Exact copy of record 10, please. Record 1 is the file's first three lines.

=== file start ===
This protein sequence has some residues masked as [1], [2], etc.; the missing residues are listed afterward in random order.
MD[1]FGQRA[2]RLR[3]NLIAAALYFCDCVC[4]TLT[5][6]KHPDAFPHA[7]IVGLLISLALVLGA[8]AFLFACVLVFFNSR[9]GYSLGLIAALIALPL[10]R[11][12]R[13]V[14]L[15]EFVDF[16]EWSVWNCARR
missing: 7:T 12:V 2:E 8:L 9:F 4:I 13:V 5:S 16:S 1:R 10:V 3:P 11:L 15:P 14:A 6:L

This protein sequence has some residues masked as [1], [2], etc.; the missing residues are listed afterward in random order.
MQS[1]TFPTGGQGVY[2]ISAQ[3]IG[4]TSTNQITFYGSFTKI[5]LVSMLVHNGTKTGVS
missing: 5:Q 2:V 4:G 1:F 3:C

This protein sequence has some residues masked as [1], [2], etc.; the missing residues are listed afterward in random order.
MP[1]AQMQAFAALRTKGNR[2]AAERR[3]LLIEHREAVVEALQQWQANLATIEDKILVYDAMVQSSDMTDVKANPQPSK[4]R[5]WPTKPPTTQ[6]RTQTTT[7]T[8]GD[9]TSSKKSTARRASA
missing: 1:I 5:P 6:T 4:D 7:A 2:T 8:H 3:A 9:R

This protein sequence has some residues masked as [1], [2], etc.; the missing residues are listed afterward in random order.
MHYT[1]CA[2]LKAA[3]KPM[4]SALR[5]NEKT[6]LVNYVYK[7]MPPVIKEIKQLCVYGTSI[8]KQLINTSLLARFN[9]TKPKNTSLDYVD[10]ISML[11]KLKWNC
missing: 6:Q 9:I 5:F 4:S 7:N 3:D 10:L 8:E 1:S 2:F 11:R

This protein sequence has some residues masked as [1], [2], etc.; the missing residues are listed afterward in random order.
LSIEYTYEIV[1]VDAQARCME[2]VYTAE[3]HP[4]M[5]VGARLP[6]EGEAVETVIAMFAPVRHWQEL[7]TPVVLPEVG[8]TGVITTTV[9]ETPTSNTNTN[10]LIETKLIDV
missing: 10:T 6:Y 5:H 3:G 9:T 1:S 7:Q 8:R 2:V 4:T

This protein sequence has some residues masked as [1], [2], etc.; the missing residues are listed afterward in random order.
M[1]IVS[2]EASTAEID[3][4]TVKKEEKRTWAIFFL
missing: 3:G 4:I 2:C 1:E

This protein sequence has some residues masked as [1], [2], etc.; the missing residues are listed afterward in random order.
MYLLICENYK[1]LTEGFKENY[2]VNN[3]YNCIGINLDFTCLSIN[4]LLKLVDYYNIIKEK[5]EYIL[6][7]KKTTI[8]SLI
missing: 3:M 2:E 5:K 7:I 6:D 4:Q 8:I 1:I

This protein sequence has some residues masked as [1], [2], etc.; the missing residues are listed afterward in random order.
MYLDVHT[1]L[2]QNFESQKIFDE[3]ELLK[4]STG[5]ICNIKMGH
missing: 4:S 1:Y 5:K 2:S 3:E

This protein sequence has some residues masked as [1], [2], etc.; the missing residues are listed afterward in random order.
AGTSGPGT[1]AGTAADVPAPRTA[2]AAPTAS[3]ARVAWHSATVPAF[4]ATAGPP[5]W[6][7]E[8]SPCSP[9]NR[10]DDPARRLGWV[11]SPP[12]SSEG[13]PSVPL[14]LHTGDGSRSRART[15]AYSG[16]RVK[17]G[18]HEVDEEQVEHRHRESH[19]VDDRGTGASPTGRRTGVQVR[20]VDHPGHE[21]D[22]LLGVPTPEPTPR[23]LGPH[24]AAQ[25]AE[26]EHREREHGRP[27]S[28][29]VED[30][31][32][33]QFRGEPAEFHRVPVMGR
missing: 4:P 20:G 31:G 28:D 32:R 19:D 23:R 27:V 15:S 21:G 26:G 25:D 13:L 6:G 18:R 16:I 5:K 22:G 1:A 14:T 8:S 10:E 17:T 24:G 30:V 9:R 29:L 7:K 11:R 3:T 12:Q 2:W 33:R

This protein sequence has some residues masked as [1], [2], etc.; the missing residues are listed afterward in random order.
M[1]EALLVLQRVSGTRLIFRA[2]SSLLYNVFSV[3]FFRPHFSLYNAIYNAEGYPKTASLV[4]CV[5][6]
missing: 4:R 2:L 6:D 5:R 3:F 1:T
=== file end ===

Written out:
This protein sequence has some residues masked as [1], [2], etc.; the missing residues are listed afterward in random order.
M[1]EALLVLQRVSGTRLIFRA[2]SSLLYNVFSV[3]FFRPHFSLYNAIYNAEGYPKTASLV[4]CV[5][6]
missing: 4:R 2:L 6:D 5:R 3:F 1:T